Downtown Salisbury, Inc. Eyes Historic Hotel
A developer with a history of renovating old hotels has big plans for the venerable Empire Hotel in the downtown Salisbury area.
In September 2020, the Empire Hotel’s owner, Downtown Salisbury, Inc. (“DSI”) formed a task force comprised of local residents and stakeholders which solicited proposals from developers in an effort to find a project design for the property that was the most economically viable option for the downtown Salisbury area. The Task force ultimately selected developer Brett Krueger, who rolled out plans for a mixed-use development. The developer’s renovation plans include the construction of 40 apartments, a full-service spa, gym and health club, 7,000 square feet of retail space and 6,000 square feet for a restaurant and bar area. Whitney Wallace Williams, Chair of the Empire Redevelopment Task Force, stated, “This was not an easy process or decision for DSI or our Task Force. The Empire is a beast of a project but one that has the potential and capacity to transform our downtown and the Rowan County experience for decades to come. I express my gratitude to all developers for their excellent submissions, particularly developers local to our community. I commend the Empire Redevelopment Task Force members for their objectivity, expertise, collaboration, and passion devoted to this critical piece of Salisbury’s downtown and future.”
Construction should be completed by 2023.Private Companies and Eminent Domain
The Supreme Court’s landmark decision in Kelo v. New London enabled cities and other governments to seize private property and turn it over to private developers. Dodger Stadium in Los Angeles is probably one of the most famous examples of this power. In the late 1950s, team owner Walter O’Malley wanted to build a stadium in Chavez Ravine. So, Los Angeles County used its eminent domain power to evict the current residents, most of whom were Mexican-American. Some people moved voluntarily, but law enforcement officers had to forcibly remove others.
In response to such incidents, North Carolina and most other states passed laws limiting eminent domain takings to seizures that have a public benefit. A baseball stadium might arguably be a public benefit, but it is certainly not a road, public building, or similar structure everyone can use. Nevertheless, private eminent domain seizures persist. Downtown revitalizations, like the project in Salisbury, are a good example. For various reasons, owners often hesitate to redevelop their aging downtown properties. So, to hasten the process, a downtown development corporation tries to seize the property under the authority granted by Kelo. Private companies have limited eminent domain powers. Usually, the state legislature must grant these powers, and the powers are limited to certain situations.
In a nutshell, eminent domain is the Constitutional authority to take private property for public use, if the condemnor (public or authorized private entity seizing property) pays the current owner just compensation.The Different Kinds of Land Condemnation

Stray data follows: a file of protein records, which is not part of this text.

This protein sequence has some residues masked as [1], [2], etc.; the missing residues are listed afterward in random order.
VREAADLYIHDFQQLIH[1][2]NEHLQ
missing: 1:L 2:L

Many people use “eminent domain” and “land condemnation” interchangeably. Sometimes that is accurate. But there are two different kinds of land condemnation proceedings, and a Charlotte land use attorney can help in both of them.
Cities, counties, and states may use their police powers to condemn hazardous property. Usually, the hazard is either criminal activity or a danger to safety. This power belongs to the state. Typically, the state cannot delegate it to a private company under any circumstances. Police power land condemnation proceedings require notice and hearing, per the Fourteenth Amendment to the United States Constitution. Both notice and hearing must meet certain requirements. The notice must state with particularity what the state intends to do. Sometimes, the condemnor is only concerned with part of the property. On a related note, the notice cannot understate the intentions. In other words, the state cannot ask owners to clean up their property when they actually intend to seize it. The hearing must be before a neutral arbiter and in a public forum. Additionally, a Charlotte land use attorney must have sufficient time to prepare a response. That response often leads to an out-of-court settlement. Usually, no one can stop land condemnation proceedings, except the condemnors themselves. If the current owner agrees to make some changes or transfer title, the condemnor often backs off.
Eminent domain proceedings are much the same. After the condemnor delivers notice, the condemnor usually evaluates the property and makes a purchase offer. If the current owner accepts this offer, there may be no need for a hearing. However, the first offer is often a “low ball” offer which does not represent Fair Market Value (“FMV”) or Highest and Best Use (“HBU”). FMV is a current calculation. FMV usually hinges on the tax appraisal value as well as current market conditions. Buyers’ markets depress FMV and sellers’ markets inflate it. HBU is the most financially productive usage of a property. It takes into consideration land’s existing use and potential increases in value that can be derived from other uses. Blackacre might be a nearly-worthless vacant lot now, but if a new highway is coming through, its value will quickly skyrocket.
North Carolina eminent domain seizures have an interesting twist. The current owner can obtain a second valuation opinion without rejecting the first offer. So, an owner has nothing to lose by working with a Charlotte land use attorney, at least until s/he gets more information about the property’s value.Reach Out to a Dedicated Mecklenburg County Attorney
The government cannot take private property for any purpose without paying just compensation. For a confidential consultation with an experienced land condemnation attorney in Charlotte, contact Arnold & Smith, PLLC.